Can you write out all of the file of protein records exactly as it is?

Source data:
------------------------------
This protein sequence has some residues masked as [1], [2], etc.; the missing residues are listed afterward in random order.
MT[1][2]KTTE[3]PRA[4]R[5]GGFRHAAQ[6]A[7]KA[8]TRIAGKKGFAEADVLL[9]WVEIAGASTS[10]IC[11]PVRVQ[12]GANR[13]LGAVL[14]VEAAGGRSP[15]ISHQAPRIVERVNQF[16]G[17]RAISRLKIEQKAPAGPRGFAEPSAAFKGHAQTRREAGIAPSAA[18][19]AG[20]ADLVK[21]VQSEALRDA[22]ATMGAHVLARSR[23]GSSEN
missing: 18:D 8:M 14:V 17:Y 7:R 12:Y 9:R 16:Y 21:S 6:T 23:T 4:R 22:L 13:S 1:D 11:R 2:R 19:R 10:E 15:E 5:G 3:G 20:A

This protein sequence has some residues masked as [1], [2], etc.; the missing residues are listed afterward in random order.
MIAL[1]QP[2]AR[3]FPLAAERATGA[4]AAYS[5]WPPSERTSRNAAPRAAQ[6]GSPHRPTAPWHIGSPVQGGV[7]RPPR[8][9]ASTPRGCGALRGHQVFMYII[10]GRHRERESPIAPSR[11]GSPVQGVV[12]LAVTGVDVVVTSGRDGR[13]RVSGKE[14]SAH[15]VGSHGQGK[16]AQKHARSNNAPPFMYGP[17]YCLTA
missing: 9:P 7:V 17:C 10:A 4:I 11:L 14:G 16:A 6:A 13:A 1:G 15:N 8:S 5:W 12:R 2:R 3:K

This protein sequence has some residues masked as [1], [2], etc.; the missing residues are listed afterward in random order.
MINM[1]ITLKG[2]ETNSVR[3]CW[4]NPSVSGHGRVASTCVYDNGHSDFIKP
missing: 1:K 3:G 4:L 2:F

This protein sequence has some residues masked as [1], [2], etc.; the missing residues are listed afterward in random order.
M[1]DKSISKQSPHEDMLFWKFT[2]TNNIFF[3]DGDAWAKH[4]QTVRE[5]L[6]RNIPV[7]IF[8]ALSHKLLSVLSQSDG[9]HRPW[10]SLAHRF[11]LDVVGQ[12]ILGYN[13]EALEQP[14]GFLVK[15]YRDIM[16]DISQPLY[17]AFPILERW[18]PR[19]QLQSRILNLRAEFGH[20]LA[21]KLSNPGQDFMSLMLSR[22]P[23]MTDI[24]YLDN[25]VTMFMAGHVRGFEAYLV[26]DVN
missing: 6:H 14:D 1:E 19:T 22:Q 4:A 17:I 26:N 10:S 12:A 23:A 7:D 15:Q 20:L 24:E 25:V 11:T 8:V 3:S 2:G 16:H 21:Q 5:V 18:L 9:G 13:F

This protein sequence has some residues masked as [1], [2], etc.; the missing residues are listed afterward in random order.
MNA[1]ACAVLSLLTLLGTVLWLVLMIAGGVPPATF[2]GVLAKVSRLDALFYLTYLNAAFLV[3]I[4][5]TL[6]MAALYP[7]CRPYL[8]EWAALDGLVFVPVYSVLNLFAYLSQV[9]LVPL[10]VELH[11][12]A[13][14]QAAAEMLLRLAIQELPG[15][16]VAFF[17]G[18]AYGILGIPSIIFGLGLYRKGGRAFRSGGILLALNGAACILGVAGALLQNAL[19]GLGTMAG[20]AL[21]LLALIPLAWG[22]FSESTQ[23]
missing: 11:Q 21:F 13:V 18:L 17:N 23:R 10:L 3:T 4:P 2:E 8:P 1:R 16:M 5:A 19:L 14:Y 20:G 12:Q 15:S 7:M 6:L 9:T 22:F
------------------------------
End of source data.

This protein sequence has some residues masked as [1], [2], etc.; the missing residues are listed afterward in random order.
MT[1][2]KTTE[3]PRA[4]R[5]GGFRHAAQ[6]A[7]KA[8]TRIAGKKGFAEADVLL[9]WVEIAGASTS[10]IC[11]PVRVQ[12]GANR[13]LGAVL[14]VEAAGGRSP[15]ISHQAPRIVERVNQF[16]G[17]RAISRLKIEQKAPAGPRGFAEPSAAFKGHAQTRREAGIAPSAA[18][19]AG[20]ADLVK[21]VQSEALRDA[22]ATMGAHVLARSR[23]GSSEN
missing: 18:D 8:M 14:V 17:Y 7:R 12:Y 9:R 16:Y 21:S 6:T 23:T 4:R 22:L 13:S 1:D 11:R 2:R 19:R 10:E 15:E 5:G 3:G 20:A

This protein sequence has some residues masked as [1], [2], etc.; the missing residues are listed afterward in random order.
MIAL[1]QP[2]AR[3]FPLAAERATGA[4]AAYS[5]WPPSERTSRNAAPRAAQ[6]GSPHRPTAPWHIGSPVQGGV[7]RPPR[8][9]ASTPRGCGALRGHQVFMYII[10]GRHRERESPIAPSR[11]GSPVQGVV[12]LAVTGVDVVVTSGRDGR[13]RVSGKE[14]SAH[15]VGSHGQGK[16]AQKHARSNNAPPFMYGP[17]YCLTA
missing: 9:P 7:V 17:C 10:A 4:I 11:L 14:G 16:A 6:A 13:A 1:G 15:N 8:S 5:W 12:R 2:R 3:K

This protein sequence has some residues masked as [1], [2], etc.; the missing residues are listed afterward in random order.
MINM[1]ITLKG[2]ETNSVR[3]CW[4]NPSVSGHGRVASTCVYDNGHSDFIKP
missing: 1:K 3:G 4:L 2:F

This protein sequence has some residues masked as [1], [2], etc.; the missing residues are listed afterward in random order.
M[1]DKSISKQSPHEDMLFWKFT[2]TNNIFF[3]DGDAWAKH[4]QTVRE[5]L[6]RNIPV[7]IF[8]ALSHKLLSVLSQSDG[9]HRPW[10]SLAHRF[11]LDVVGQ[12]ILGYN[13]EALEQP[14]GFLVK[15]YRDIM[16]DISQPLY[17]AFPILERW[18]PR[19]QLQSRILNLRAEFGH[20]LA[21]KLSNPGQDFMSLMLSR[22]P[23]MTDI[24]YLDN[25]VTMFMAGHVRGFEAYLV[26]DVN
missing: 6:H 14:D 1:E 19:T 22:Q 4:A 17:I 26:N 10:S 12:A 23:A 7:D 15:Q 20:L 24:E 25:V 11:T 8:V 3:S 2:G 16:H 21:Q 5:V 18:L 9:G 13:F

This protein sequence has some residues masked as [1], [2], etc.; the missing residues are listed afterward in random order.
MNA[1]ACAVLSLLTLLGTVLWLVLMIAGGVPPATF[2]GVLAKVSRLDALFYLTYLNAAFLV[3]I[4][5]TL[6]MAALYP[7]CRPYL[8]EWAALDGLVFVPVYSVLNLFAYLSQV[9]LVPL[10]VELH[11][12]A[13][14]QAAAEMLLRLAIQELPG[15][16]VAFF[17]G[18]AYGILGIPSIIFGLGLYRKGGRAFRSGGILLALNGAACILGVAGALLQNAL[19]GLGTMAG[20]AL[21]LLALIPLAWG[22]FSESTQ[23]
missing: 11:Q 21:F 13:V 18:L 17:N 23:R 10:L 3:T 4:P 2:E 8:P 1:R 16:M 5:A 19:L 14:Y 20:G 12:Q 15:S 7:M 6:L 9:T 22:F